Sounds like you rushed in without doing research. A few suggestions that may make your experience better if you were to try again:

    1) Fedora does not use "sudo" by default. In fact, I think Ubuntu may be the only distro that does. To get root access you need to switch to the root user (typing the command 'su -' accomplishes this).

    2) If you really prefer sudo, you can enable it by uncommenting the appropriately labeled line in /etc/sudoers. You then need to add your user to the group called wheel. After logging out and back in you should be able to use sudo like in Ubuntu (although to get access to all the commands you need to modify your path, as Fedora does not give the local users access to everything by default... if you really want to go this far see fedoraforums.org)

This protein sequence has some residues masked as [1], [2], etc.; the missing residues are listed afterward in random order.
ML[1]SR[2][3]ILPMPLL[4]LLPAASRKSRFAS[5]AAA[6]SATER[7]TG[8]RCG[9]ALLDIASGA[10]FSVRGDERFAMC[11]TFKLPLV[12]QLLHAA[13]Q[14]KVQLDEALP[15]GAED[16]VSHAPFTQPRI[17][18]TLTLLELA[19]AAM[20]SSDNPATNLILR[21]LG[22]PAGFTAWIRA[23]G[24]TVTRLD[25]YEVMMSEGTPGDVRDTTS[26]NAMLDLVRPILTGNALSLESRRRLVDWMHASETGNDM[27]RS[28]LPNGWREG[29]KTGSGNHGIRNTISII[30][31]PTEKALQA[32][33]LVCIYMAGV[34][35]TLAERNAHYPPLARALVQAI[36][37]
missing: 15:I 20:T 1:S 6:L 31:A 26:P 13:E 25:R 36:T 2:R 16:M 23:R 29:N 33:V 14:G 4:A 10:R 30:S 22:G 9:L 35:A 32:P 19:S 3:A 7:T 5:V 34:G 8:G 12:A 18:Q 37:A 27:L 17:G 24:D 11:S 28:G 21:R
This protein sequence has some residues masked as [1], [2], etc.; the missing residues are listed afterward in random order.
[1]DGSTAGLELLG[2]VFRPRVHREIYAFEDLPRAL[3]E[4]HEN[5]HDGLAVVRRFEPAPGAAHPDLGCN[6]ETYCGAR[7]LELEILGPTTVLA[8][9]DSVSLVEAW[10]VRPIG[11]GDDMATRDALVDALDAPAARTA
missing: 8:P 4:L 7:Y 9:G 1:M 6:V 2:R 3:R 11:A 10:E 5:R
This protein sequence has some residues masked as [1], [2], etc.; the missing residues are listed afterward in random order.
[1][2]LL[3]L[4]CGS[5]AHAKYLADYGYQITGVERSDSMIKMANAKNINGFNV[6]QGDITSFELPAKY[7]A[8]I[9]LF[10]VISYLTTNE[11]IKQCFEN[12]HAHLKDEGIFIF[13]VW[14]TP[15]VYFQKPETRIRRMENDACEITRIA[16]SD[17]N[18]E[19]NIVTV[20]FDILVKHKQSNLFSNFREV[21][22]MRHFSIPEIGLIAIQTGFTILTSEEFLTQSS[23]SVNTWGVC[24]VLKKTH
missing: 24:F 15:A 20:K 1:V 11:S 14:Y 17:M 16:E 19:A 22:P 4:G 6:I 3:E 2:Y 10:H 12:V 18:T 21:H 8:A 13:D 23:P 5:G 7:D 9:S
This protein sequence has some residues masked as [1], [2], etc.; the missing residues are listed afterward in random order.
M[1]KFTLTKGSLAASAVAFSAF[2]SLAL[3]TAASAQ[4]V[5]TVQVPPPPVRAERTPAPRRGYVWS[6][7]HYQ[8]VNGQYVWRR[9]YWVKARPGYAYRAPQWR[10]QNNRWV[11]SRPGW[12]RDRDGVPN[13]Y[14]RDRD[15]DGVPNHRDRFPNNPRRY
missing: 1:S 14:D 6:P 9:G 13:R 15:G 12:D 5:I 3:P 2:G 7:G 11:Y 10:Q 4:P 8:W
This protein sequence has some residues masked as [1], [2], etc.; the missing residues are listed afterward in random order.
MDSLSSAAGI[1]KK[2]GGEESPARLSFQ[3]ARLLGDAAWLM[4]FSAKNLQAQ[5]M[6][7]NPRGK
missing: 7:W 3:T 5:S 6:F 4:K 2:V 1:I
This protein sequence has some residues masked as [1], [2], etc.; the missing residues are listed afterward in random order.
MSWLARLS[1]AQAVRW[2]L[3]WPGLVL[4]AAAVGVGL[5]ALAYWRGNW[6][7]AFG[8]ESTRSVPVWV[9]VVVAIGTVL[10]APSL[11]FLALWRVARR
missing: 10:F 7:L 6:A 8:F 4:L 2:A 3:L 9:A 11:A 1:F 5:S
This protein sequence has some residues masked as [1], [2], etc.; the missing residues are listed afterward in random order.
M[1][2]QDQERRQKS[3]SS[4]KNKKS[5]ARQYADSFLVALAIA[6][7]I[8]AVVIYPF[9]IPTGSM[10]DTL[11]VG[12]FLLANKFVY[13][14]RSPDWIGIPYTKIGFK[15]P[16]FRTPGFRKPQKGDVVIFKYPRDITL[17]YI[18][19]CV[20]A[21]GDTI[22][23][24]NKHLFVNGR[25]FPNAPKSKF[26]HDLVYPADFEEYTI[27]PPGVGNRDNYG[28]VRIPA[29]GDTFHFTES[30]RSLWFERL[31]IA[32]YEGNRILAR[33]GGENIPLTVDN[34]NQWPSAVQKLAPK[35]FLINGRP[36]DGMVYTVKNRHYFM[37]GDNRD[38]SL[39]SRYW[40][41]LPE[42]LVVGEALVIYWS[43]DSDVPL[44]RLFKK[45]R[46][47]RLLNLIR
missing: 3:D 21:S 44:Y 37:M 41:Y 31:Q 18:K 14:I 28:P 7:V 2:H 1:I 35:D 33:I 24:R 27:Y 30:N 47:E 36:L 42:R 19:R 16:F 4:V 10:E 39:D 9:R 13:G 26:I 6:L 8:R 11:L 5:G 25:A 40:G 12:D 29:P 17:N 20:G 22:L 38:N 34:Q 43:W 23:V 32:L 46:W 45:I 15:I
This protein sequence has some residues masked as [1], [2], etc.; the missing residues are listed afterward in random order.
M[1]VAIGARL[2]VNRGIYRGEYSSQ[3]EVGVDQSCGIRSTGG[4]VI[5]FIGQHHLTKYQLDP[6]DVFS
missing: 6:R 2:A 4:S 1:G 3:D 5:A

3) Check out the distro which you are trying's forums. For fedora, the primary forums are a http://fedoraforum.org.

    4) Is that a wireless or a wired nic? Not sure why a wired nic would not work... perhaps a bad burn? I cannot think of any reason for it at least. I would post this at fedoraforum.org if you want a solution.

    5) Using root access, you could have modified the menu.lst file to get to get Ubuntu to boot. Since you didn't know how, an alternative method (re-installing Ubuntu's grub, it would have found Fedora's) could be found here: https://help.ubuntu.com/community/Re...ct=RestoreGrub.